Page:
Lanterns

Primus has developed gas lanterns for almost as long as stoves. Although both devices offer combustion technology, they fulfil a different role: the lanterns’ main job is to produce light. But since a gas flame does not serve as a light bringer, the key is the lantern’s mantle. With the right handling and the know-how of he mantle, a gas lantern is a great piece of equipment for trekking tours and expeditions.

 

Every gas lantern needs a mantle. It is one of the most crucial parts. A gas flame alone does not spread much light. Thus you need a catalyst to gain a proper lamp. Gas lanterns use oxide. These oxides are being created by burning special kinds of salt that are applied to the surface of the mantle’s fabric. Depending on the salt the flame brings it to glow in a colder (“white”) or warmer (“yellow”) light. When setting the mantle on fire it will burn, leaving a construction built on salt crystals.

When changing a mantle or starting a lamp you should make sure to follow these steps:

1.

First of all, you have to take off the glass or steel mesh from the gas lantern. Then slip the mantle over the burner: the large hole should cover the entire perforated part of the burner. The little hole should only be placed at the tip of the burner.

2.

After bringing the mantle into the right position, it is very important to check that the valve is closed to avoid flames. If the gas is safely off, light the mantle by hand.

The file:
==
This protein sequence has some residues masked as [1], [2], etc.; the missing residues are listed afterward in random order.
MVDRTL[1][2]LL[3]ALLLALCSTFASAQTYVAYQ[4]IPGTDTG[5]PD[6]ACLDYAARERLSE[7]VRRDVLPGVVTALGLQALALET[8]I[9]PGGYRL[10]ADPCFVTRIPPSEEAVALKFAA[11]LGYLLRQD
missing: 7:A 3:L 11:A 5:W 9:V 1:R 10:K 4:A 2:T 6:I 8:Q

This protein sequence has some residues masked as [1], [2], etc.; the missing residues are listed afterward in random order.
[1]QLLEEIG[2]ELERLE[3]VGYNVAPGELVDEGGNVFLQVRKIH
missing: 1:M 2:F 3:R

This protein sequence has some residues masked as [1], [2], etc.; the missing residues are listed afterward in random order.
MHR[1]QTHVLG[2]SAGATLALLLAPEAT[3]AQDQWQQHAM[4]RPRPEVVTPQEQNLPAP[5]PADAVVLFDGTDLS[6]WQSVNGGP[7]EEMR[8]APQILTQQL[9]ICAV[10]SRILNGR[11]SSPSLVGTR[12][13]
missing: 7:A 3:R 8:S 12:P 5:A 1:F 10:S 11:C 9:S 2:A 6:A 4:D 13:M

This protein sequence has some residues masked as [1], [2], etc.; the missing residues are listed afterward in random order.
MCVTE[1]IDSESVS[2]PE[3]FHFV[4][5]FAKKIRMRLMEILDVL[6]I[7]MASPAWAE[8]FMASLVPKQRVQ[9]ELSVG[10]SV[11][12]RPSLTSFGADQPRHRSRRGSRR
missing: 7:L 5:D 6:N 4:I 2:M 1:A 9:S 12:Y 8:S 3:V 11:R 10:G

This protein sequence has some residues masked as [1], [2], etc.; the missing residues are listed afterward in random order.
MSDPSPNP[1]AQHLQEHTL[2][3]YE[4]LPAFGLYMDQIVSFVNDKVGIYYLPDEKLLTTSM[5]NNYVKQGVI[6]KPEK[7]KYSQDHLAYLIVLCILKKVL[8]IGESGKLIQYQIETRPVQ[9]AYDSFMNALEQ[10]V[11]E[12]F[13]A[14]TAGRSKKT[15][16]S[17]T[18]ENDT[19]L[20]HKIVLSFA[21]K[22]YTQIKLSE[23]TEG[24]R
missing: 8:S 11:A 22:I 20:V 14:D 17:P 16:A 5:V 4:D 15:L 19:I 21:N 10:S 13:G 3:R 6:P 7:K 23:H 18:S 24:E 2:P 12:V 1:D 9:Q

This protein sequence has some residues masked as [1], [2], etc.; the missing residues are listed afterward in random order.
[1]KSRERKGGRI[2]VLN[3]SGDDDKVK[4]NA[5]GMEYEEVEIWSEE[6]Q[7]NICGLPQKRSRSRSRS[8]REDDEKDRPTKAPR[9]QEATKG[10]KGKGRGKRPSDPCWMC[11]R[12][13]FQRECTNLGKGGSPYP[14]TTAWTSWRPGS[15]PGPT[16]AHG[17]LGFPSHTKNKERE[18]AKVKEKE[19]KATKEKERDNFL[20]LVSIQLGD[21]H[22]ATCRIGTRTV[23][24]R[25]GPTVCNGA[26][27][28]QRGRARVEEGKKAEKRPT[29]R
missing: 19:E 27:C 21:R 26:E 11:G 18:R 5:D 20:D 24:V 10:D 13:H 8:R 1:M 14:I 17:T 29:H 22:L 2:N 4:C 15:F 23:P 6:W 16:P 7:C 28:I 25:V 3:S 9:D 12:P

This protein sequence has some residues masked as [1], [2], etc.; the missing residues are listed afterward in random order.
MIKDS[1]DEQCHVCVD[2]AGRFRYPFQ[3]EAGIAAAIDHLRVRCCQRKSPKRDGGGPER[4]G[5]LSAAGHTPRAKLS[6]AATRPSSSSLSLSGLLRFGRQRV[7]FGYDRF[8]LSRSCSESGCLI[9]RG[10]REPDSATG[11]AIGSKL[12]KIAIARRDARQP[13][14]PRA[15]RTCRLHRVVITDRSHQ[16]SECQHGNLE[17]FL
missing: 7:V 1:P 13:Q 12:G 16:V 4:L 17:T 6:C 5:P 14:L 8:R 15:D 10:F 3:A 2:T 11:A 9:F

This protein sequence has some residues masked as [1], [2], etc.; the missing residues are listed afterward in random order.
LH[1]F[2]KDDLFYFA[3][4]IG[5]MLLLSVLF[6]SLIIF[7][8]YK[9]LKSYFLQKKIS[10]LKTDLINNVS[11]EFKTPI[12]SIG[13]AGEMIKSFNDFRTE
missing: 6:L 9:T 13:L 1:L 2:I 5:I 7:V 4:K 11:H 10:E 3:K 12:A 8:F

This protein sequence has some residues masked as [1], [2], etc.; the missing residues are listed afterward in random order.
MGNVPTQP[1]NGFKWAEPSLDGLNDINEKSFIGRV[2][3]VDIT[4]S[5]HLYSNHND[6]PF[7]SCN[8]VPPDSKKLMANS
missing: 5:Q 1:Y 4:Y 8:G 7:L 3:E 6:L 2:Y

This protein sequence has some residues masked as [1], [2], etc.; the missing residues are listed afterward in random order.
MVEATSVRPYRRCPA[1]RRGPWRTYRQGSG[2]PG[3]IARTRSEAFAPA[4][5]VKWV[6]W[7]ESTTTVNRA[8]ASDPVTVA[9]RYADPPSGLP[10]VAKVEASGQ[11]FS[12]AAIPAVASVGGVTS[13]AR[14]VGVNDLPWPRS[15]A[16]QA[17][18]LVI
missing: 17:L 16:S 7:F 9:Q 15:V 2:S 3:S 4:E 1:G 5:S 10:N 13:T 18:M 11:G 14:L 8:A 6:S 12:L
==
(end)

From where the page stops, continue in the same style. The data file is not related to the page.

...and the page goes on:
3.

Let the mantle burn a few seconds until there is only a white ‘skeleton’ left. There will be a small flame and some smoke, so make sure to do this outdoors or in a well ventilated area. Now, switch on the gas and ignite the lantern.

 4.

Run it to full effect to stabilize the ‘salt skeleton’. After about 30 seconds you can adjust the flame to the desired brightness.

You get the best efficiency rate with a half to three-quarter opened valve – that also counts for gas stoves. Finally you can put the glass or steel mesh lamp shade back into the right position. The lantern is now ready for use! 

It's forbidden to use gas lanterns in non-ventilated rooms. Using gas lanterns inside a tent can be extremely dangerous and should only be considered as an emergency action with the right precautions taken: make sure the tent is well ventilated, that the lantern is never out of sight and that you are not getting tired.

Primus